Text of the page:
Consumers were feeling a bit more optimistic than expected in July, as a key economic indicator held gains from June, according to a survey released on Tuesday.
The Consumer Confidence Index hit 97.3 in July, The Conference Board said. Economists expected consumer confidence to fall to 95.8 in July, according to a Thomson Reuters consensus estimate.
June's consumer confidence reading was revised down to to 97.4 from 98.
The survey, a closely followed barometer of consumer attitudes, measures sentiment toward business conditions, short-term outlook, personal finances and jobs.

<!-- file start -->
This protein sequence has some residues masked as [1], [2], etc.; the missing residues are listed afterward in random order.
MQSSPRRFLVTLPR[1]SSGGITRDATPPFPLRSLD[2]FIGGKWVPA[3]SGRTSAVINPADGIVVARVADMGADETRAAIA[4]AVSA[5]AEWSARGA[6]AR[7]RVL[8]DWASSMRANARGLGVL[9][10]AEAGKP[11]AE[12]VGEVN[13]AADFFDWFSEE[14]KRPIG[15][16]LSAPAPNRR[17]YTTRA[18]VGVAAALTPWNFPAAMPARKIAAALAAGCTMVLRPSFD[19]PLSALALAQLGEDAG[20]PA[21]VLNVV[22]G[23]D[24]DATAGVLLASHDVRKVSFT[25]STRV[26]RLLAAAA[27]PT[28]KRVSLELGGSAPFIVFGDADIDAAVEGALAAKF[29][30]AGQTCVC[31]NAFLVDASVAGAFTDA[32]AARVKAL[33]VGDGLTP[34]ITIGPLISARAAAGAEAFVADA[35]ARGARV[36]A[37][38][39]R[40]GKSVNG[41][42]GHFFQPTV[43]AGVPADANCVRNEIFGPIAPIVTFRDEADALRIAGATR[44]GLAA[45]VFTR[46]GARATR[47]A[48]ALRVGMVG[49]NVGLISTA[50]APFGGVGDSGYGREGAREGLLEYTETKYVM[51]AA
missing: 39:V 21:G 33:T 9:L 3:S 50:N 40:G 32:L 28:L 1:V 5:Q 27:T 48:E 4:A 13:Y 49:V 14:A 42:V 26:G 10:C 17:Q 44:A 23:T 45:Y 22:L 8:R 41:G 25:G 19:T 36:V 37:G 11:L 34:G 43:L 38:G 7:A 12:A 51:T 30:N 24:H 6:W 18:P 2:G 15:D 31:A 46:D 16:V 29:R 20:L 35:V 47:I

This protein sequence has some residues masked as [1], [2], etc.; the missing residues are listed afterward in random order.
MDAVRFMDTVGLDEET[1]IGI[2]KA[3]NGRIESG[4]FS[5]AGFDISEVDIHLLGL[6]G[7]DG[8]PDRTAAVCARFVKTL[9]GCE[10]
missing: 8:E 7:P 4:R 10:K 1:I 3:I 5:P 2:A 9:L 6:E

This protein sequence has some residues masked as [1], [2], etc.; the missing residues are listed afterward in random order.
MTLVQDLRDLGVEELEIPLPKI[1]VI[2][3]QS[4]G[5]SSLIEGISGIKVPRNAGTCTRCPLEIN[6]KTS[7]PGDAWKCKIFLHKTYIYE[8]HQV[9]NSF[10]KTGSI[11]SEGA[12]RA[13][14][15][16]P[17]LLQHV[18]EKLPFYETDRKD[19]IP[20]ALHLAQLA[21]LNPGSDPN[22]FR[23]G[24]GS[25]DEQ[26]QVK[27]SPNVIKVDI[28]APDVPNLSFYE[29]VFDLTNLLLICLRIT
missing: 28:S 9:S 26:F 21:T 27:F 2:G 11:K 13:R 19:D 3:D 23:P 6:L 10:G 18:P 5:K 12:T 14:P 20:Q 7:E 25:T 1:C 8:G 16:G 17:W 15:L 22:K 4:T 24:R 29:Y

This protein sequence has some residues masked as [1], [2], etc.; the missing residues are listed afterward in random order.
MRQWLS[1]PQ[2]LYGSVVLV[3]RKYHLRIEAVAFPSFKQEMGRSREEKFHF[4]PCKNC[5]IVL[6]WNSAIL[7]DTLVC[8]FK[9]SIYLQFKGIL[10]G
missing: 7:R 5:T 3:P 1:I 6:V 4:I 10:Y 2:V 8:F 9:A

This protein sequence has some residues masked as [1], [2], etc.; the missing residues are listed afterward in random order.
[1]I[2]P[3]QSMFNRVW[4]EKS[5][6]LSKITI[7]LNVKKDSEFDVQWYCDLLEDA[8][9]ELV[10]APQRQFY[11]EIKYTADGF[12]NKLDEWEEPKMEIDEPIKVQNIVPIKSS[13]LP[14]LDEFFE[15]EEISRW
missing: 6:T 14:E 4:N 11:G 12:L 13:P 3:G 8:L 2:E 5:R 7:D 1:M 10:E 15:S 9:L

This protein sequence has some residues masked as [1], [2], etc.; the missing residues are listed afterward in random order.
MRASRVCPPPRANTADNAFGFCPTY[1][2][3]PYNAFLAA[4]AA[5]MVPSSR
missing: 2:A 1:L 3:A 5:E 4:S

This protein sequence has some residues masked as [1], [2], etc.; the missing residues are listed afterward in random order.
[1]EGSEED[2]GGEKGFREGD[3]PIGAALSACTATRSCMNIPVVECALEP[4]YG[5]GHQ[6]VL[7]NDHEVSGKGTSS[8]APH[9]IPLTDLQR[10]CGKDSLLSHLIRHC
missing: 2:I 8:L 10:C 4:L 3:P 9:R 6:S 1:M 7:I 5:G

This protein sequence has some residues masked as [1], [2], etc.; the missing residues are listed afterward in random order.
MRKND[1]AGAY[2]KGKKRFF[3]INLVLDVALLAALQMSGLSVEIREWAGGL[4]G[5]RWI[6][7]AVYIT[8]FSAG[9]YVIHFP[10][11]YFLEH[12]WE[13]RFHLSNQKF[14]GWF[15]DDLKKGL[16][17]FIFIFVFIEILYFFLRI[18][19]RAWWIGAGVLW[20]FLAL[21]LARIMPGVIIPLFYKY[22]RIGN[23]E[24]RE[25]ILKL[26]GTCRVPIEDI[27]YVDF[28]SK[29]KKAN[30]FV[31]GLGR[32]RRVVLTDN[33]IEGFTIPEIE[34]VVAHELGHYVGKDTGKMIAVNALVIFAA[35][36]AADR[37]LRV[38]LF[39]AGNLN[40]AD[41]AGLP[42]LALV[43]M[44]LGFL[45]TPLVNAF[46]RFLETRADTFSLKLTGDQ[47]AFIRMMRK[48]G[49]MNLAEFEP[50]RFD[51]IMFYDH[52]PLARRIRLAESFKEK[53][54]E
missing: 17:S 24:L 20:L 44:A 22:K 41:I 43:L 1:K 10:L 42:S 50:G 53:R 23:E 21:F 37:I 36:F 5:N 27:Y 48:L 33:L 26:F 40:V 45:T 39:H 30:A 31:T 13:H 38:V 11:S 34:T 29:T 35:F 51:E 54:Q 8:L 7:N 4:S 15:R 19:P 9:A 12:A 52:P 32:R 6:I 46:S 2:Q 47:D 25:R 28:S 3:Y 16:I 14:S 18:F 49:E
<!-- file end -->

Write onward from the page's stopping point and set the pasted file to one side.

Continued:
"Consumers were slightly more positive about current business and labor market conditions, suggesting the economy will continue to expand at a moderate pace," Lynn Franco, director of economic indicators at The Conference Board, said in a statement. "Expectations regarding business and labor market conditions, as well as personal income prospects, declined slightly as consumers remain cautiously optimistic about growth in the near-term."